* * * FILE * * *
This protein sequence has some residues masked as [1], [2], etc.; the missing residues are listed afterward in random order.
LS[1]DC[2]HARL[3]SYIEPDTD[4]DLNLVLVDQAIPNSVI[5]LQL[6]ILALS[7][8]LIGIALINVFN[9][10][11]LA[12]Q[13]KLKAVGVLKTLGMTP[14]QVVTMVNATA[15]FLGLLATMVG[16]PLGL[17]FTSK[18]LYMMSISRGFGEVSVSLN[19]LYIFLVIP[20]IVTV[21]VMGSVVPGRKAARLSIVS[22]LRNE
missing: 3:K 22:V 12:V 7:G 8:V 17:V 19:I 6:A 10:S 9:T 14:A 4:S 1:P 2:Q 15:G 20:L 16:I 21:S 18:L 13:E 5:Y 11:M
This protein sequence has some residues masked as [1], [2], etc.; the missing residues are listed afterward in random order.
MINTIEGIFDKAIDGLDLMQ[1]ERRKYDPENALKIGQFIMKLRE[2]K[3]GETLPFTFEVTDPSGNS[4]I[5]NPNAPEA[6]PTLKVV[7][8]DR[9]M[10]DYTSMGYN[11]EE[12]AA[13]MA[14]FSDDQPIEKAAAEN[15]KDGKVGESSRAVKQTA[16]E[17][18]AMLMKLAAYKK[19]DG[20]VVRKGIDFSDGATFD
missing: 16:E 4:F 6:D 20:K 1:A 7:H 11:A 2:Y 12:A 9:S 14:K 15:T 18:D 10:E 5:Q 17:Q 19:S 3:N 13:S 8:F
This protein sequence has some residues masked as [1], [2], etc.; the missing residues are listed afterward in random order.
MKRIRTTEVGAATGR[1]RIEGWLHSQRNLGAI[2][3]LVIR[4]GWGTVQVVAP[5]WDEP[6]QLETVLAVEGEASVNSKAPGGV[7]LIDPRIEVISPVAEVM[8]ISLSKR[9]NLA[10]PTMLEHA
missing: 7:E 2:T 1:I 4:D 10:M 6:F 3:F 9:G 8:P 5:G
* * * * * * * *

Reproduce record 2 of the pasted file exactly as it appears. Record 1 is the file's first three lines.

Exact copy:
This protein sequence has some residues masked as [1], [2], etc.; the missing residues are listed afterward in random order.
MINTIEGIFDKAIDGLDLMQ[1]ERRKYDPENALKIGQFIMKLRE[2]K[3]GETLPFTFEVTDPSGNS[4]I[5]NPNAPEA[6]PTLKVV[7][8]DR[9]M[10]DYTSMGYN[11]EE[12]AA[13]MA[14]FSDDQPIEKAAAEN[15]KDGKVGESSRAVKQTA[16]E[17][18]AMLMKLAAYKK[19]DG[20]VVRKGIDFSDGATFD
missing: 16:E 4:F 6:D 20:K 1:A 7:H 11:A 2:Y 12:A 9:S 14:K 15:T 18:D 10:E 5:Q 17:Q 19:S 3:N 13:S 8:F